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Invitation to Islam - For non muslims

Allah (God)
Islam is the complete submission and obedience to Allah (God). The name Allah (God) in Islam never refers to Muhammad (pbuh), as many Christians may think; Allah is the personal name of God.
What do Muslims believe about Allah?
He is the one God, Who has no partner.
Nothing is like Him. He is the Creator, not created, nor a part of His creation.
He is All-Powerful, absolutely Just.
There is no other entity in the entire universe worthy of worship besides Him.
He is First, Last, and Everlasting; He was when nothing was, and will be when nothing else remains.
He is the All-Knowing, and All-Merciful,the Supreme, the Sovereign.
It is only He Who is capable of granting life to anything.
He sent His Messengers (peace be upon them) to guide all of mankind.
He sent Muhammad (pbuh) as the last Prophet and Messenger for all mankind.
His book is the Holy Qur'an, the only authentic revealed book in the world that has been kept without change.
Allah knows what is in our hearts.
These are some of the basic guidelines Muslims follow in their knowledge of God:

Eliminate any anthropomorphism (human qualities) from their conception of Allah. His attributes are not like human attributes, despite similar labels or appellations.
Have unwavering faith in exactly what Allah and Prophet Muhammad (pbuh) described Allah to be, no more, no less.
Eradicate any hope or desire of learning or knowing the modality of His names and attributes.
Belief totally in all the names and attributes of Allah; one cannot believe in some and disbelieve the others.
One cannot accept the names of Allah without their associated attributes, i.e. one cannot say He is Al-Hayy - 'The Living' and then say that He is without life. Similarity in names (or meanings) does not imply similarity in what is being described (referents). As a robotics arm differs from a human arm, so the "hand" of Allah is nothing like a human hand, His speech is nothing like human speech, etc.
Certain words are ambiguous or vague in their meanings, and thus may be susceptible to misinterpretation. Only those meanings that are in accordance with what is specified by Allah and His Prophet (pbuh) are acceptable.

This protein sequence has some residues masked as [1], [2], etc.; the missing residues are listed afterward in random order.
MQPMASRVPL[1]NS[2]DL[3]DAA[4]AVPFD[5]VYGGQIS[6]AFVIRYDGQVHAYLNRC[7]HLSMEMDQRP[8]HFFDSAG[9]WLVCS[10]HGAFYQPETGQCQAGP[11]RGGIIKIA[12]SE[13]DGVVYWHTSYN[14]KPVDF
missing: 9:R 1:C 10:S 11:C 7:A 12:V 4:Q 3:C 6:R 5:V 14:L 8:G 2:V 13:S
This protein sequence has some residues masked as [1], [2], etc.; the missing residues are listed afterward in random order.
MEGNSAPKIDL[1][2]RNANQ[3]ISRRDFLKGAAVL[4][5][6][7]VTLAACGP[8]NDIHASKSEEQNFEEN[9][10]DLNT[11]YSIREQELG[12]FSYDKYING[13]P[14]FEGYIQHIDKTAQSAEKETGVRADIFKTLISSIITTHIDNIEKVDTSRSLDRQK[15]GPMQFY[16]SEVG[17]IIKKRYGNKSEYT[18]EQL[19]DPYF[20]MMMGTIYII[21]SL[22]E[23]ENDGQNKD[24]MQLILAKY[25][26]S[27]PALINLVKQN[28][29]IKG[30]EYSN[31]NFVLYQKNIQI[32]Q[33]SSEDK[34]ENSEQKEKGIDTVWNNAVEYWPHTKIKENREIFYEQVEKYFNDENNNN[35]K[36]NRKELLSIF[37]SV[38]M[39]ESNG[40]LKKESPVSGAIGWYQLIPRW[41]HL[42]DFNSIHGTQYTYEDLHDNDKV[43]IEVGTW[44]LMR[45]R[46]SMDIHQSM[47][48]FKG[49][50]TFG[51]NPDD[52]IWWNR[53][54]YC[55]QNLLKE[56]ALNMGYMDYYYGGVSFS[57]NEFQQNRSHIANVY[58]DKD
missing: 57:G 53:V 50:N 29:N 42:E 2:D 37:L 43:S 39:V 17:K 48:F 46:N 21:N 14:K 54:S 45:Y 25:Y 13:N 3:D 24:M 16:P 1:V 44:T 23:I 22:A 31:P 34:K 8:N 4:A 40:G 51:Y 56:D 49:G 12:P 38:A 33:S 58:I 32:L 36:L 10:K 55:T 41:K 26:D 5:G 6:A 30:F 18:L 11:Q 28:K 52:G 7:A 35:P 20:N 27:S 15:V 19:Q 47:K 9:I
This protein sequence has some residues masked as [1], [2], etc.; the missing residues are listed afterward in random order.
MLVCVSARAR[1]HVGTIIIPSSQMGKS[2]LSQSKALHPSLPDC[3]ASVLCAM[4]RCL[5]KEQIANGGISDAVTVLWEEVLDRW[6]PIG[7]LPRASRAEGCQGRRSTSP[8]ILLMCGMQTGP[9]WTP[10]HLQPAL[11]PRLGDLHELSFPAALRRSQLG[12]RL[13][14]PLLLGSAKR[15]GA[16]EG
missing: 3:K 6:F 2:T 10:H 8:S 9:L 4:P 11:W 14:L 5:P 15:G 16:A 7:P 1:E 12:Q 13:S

Islam places great emphasis on cleanliness, in both its physical and spiritual aspects. On the physical side, Islam requires the Muslim to clean his body, his clothes, his house, and the whole community, and he is rewarded by God for doing so. Prophet Muhammad (pbuh) said, for example:
"Removing any harm from the road is charity (that will be rewarded by Allah)." [Bukhari]

While people generally consider cleanliness a desirable attribute, Islam insists on it , making it an indispensable fundamental of the faith. A muslim is required to to be pure morally and spiritually as well as physically. Through the Qur'an and Sunnah Islam requires the sincere believer to sanitize and purify his entire way of life.

In the Qur'an Allah commends those who are accustomed to cleanliness:

"Allah loves those who turn to Him constantly and He loves those who keep themselves pure and clean." [2: 22]

In Islam the Arabic term for purity is Taharah. Books of Islamic jurisprudence often contain an entire chapter with Taharah as a heading.

Allah orders the believer to be tidy in appearance:

"Keep your clothes clean." [74:4]

The Qur'an insists that the believer maintain a constant state of purity:

"Believers! When you prepare for prayer wash your faces, and your hands (and arms) to the elbows; rub your heads (with water) and (wash) your feet up to the ankles. If you are ritually impure bathe your whole body." [5: 6]

Ritual impurity refers to that resulting from sexual release, menstruation and the first forty days after childbirth. Muslims also use water, not paper or anything else to after eliminating body wastes.

Prophet Muhammad (pbuh) advised the Muslims to appear neat and tidy in private and in public. Once when returning home from battle he advised his army:

"You are soon going to meet your brothers, so tidy your saddles and clothes. Be distinguished in the eyes of the people." [Abu Dawud]

On another occasion he said:

"Don't ever come with your hair and beard disheveled like a devil." [Al-Tirmidhi]

And on another:

"Had I not been afraid of overburdening my community, I would have ordered them to brush their teeth for every prayer." [Bukhari]

Moral hygiene was not ignored, either, for the Prophet (pbuh) encouraged the muslims to make a special prayer upon seeing themselves in the mirror:

"Allah, You have endowed me with a good form; likewise bless me with an immaculate character and forbid my face from touching the Hellfire." [Ahmad]

And modesty in dress, for men as well as for women, assists one in maintaining purity of thought. Being charitable is a way of purifying one's wealth. A Muslim who does not give charity (Sadaqah) and pay the required annual Zakah, the 2.5% alms-tax, has in effect contaminated his wealth by hoarding that which rightfully belongs to others:

"Of their wealth take alms so that you may purify and sanctify them." [9: 103]

All the laws and injunctions given by Allah and His Prophet (pbuh) are pure; on the other hand, man-made laws suffer from the impurities of human bias and other imperfections. Thus any formal law can only be truly just when it is purified by divine guidance - as elucidated by the Qur'an and the Sunnah - or if it is divinely ordained to begin with - the Shari'ah.